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Play through a lot of relatively easy music. Once you have played it through once or twice don't practise but move on to the next one. Mistakes don't matter but if you constantly have to stop to read the material you might want to try slightly easier material.

You could borrow this kind of expendable material from library for example.

If you have enough material you can return to the old material once you feel you have forgot it completely (some months should be enough since you have only played it a couple of times). This is also a nice way to track progress: after practising daily for a few months you're probably more fluent the second time around already.

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My recipe - I can‘t repeat it enough times: READING BY WRITING.

What does it mean?

Write down your melodies you can play by ear, also triads, arpeggios and write rhythmic variations of chord progressions. Remember the pattern of the notes and the pattern of the piano keys and the fingerings. Transpose your notation in different keys. Play with close eyes. Imagine the pattern of your notation and compare your image with the written notes. If you are able to notate what you can play, then you should be able to read and play what you have written - and other writings too.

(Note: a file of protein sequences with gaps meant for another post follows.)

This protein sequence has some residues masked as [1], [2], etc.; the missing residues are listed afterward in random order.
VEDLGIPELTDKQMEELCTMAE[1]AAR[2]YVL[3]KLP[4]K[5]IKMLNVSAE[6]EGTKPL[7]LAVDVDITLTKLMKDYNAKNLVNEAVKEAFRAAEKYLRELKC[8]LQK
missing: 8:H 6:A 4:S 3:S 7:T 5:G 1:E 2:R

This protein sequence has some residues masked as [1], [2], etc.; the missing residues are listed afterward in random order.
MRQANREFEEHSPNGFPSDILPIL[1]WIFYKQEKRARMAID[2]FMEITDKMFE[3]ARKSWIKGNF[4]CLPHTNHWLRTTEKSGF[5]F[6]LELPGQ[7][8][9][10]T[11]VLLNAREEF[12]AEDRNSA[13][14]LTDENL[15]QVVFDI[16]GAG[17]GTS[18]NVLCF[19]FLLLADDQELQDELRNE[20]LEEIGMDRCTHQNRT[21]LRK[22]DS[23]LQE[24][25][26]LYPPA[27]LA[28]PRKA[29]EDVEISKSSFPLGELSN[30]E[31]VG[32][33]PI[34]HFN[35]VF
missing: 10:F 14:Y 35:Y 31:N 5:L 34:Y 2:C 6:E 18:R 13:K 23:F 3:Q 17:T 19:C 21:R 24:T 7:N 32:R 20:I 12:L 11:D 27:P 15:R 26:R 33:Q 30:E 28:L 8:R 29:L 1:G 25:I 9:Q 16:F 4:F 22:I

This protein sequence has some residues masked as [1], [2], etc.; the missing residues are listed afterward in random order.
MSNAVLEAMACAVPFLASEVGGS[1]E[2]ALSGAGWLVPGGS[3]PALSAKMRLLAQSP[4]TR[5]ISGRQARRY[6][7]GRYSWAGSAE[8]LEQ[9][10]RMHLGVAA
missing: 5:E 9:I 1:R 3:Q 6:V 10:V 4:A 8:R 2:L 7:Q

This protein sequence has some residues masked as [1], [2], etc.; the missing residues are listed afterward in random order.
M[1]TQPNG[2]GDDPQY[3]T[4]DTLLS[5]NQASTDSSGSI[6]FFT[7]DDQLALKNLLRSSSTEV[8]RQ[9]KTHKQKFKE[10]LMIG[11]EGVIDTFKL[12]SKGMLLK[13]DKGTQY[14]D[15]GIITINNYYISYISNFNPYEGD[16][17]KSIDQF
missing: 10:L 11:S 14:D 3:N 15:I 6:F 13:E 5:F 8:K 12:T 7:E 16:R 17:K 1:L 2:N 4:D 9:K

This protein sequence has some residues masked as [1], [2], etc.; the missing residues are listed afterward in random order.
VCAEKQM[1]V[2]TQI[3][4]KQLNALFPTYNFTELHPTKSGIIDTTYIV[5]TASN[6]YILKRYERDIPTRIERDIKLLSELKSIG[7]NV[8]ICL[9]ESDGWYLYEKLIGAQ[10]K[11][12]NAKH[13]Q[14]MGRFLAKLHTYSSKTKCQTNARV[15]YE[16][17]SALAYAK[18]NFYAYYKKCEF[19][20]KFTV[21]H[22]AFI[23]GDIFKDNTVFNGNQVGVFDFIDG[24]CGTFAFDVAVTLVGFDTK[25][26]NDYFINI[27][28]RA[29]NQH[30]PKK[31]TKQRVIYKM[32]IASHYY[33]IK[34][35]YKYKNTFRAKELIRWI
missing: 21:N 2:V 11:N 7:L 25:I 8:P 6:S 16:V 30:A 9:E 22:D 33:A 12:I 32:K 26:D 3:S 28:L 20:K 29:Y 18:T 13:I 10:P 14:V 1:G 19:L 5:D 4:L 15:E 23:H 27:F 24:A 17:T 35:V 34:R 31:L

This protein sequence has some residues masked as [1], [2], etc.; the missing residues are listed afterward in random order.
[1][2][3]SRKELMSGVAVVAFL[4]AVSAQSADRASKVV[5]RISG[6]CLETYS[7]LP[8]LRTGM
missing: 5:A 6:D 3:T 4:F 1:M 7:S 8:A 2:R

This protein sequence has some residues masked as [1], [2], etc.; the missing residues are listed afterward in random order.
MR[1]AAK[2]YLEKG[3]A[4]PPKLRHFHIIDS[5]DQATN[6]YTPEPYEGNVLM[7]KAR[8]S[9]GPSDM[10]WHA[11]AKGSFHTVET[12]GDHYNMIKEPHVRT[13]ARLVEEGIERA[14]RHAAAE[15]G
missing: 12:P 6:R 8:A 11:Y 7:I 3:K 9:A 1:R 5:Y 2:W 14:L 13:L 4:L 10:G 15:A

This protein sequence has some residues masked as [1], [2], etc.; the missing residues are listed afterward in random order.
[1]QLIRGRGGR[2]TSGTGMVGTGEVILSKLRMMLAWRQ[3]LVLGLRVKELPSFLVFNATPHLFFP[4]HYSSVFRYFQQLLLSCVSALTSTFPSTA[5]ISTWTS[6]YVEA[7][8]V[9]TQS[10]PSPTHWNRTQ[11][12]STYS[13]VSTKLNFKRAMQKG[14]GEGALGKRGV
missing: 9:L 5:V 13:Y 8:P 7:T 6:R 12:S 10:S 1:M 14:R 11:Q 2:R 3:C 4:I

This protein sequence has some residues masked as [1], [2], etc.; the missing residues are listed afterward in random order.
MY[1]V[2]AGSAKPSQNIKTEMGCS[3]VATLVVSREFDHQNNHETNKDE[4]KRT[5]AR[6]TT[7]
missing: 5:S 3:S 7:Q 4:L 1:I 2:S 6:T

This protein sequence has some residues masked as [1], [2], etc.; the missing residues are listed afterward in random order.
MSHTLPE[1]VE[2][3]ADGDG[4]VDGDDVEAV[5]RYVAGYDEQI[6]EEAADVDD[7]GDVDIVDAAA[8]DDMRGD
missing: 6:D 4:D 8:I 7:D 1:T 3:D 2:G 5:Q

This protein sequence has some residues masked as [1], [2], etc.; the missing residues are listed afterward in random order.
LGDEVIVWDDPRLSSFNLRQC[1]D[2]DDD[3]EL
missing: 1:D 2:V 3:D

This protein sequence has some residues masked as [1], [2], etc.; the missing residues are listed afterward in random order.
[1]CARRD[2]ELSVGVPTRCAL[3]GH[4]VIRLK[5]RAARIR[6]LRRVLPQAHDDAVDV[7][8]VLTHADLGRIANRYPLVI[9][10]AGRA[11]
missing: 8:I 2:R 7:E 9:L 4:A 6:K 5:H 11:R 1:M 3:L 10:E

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  • Before visiting Japan, I worked at memorizing the two "easy" kana alphabets, just to be able to read some signage. That became much easier when I started to drill writing those kana, despite having no need to write during the visit. Jun 23 at 1:29
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Reading notes is hard, and is a completely different skill than musicality.

As others said, don't learn by following a song. Learn the rules and practice on your own. It can be very hard at first but keep practicing.

One tip that helped me is for a given song, practice reading the tones separate from the timings. Practice doing one note after another as quickly as possible without regard to timing. (If it sounds too horrible, maybe do it on a keyboard that is turned off!) Then practice doing the right timings with only a single note. After you're comfortable reading just the tones of the song, and just the rhythm of that song, then do them together. Granted, this is less important if you're musical and/or know the song, but I think it helps divide and conquer the process of getting fluent at deciphering the meaning of the symbols quickly.